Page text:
Vacations are stressful, there’s no doubt. That one may have been more fraught than average, but now I recall that two years earlier, when I was 7 months pregnant, the fridge in our rental kept breaking and there was also an issue with the upstairs shower flooding the bathroom. It feels like it’s always something.

Home is much less a mystery, and being a parent is already mysterious enough. The kids will surely do and experience a range of things that won’t always be pleasant this summer, but I know the bed is comfortable and the major appliances seem to work. I know where the forks are and the pantry is well stocked, and Grandma is just a few miles down the road.

I need stability and rest after last summer’s move, not to mention the COVID baby and pandemic lifestyle preceding that.

Perhaps a summer staycation will be my very own luxury retreat this year.

The best beach on Cape Cod …

The best beach on Cape Cod …

Old Silver Beach sunsets are killer.

I spent my childhood summers on Cape Cod, but because my grandparents had a beach house in the Upper Cape town of Mashpee, I didn’t get to know many other beaches until the last few years when the house was sold and my husband and I were forced into weekly rentals.

It still stings, but the obvious blessing is I finally got off my beach chair and saw some other parts of this beautiful region of Massachusetts, including stumbling upon the best beach on Cape Cod when I was 34 years old, with my husband and three kids in tow. The first time we visited Old Silver Beach in West Falmouth, I couldn’t believe what I’d been missing!

Old Silver Beach in Falmouth is one of those beaches that most Massachusetts natives know about, even if they never visit. I was in that category when we were renting a classic Cape-style house in East Falmouth, next to my native Mashpee.

Falmouth is a very popular Upper Cape beach town that is usually mobbed in the summer, especially on weekends and in neighborhoods like Woods Hole and Falmouth Heights. There are huge stretches of coastal roads with beautiful beaches , but West Falmouth, home to Old Silver Beach (AKA, the best one) is different. It has a bit of a coastal Maine vibe, with cliffside estates overlooking the ocean beaches below, and Old Silver is really the focal point on that side of town.

Located next to the Sea Crest Beach Hotel, the public side of Old Silver Beach always looks a bit ethereal to me. There’s a glow over the water, and I think it feels a bit like California with its brown rock ledges that descend into the water from the coastal road. Yes, Maine, California, — I am all over the map but that just supports my assertion that Old Silver Beach has it all.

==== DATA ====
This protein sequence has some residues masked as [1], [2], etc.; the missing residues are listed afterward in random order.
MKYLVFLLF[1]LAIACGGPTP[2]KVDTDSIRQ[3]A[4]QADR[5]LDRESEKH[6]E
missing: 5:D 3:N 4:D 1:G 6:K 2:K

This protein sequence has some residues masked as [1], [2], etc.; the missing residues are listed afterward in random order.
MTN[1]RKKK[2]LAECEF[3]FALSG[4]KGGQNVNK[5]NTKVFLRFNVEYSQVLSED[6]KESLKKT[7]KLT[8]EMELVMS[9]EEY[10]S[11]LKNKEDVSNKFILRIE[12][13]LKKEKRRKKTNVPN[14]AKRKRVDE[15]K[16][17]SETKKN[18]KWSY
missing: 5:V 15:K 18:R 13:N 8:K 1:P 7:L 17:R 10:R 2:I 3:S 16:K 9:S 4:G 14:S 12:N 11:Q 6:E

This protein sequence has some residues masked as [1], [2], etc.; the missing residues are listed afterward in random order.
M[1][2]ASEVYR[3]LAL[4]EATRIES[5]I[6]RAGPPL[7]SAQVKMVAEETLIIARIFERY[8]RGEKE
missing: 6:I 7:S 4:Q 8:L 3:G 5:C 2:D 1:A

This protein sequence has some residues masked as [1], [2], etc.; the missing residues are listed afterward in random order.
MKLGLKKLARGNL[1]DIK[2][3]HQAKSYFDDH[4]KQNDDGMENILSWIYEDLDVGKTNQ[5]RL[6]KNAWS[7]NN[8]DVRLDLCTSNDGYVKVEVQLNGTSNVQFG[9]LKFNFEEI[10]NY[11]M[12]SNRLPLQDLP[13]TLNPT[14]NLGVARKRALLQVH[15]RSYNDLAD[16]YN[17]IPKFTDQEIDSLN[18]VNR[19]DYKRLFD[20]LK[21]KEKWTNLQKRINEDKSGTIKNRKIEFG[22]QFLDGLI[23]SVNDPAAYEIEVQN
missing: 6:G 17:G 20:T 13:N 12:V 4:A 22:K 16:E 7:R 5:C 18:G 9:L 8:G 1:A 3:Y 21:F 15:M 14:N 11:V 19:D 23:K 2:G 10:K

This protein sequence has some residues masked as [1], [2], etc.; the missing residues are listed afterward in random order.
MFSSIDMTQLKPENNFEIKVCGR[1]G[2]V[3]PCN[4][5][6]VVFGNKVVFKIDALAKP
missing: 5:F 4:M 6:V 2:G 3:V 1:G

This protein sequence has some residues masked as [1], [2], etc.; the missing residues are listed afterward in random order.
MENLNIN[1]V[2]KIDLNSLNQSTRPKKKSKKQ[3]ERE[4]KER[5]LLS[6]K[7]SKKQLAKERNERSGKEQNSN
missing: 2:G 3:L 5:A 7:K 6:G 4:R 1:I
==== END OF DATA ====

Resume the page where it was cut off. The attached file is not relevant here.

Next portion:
Aside from aesthetics, Old Silver Beach is ideal for people of all ages. The water is shallow for a very long time so that you could walk a hundred yards into the water and it might just be up to your thighs. There are sandbars that take little ones by surprise. If you want to swim, though, you can find deep enough water as you wade toward the jetty, closer to the private beach in front of the neighboring resort. Adults will appreciate the matchless sunsets over Buzzard’s Bay. Parents (and all people who like being alive) will appreciate the fact that Great White Sharks don’t seem to congregate around Upper Cape waters in Falmouth as they do around the lower Cape beaches, especially in recent years when the Cape has become a Great White Shark worldwide hub. There are places on the Cape I don’t let my kids swim, but Old Silver definitely isn’t one of them.

Toddler friendly too!

In season, you will have to pay to park but it’s well worth it. Here, though, I’ll suggest a later-in-the-day trip, if you don’t mind skipping the sunniest hours of the afternoon. After 5 p.m., parking is free. You don’t have to worry much about the sun (great for parents like me who get tired of applying sunblock) and the crowds are smaller. We’ve done sunset trips to Old Silver and ordered pizza while there, spent a good three hours and watched the sun go down. It really is a great way to enjoy the beach. Sadly, bathroom and shower facilities are closed by the late afternoon, but there are many local eateries so while you’re ordering dinner, be sure to use a restroom!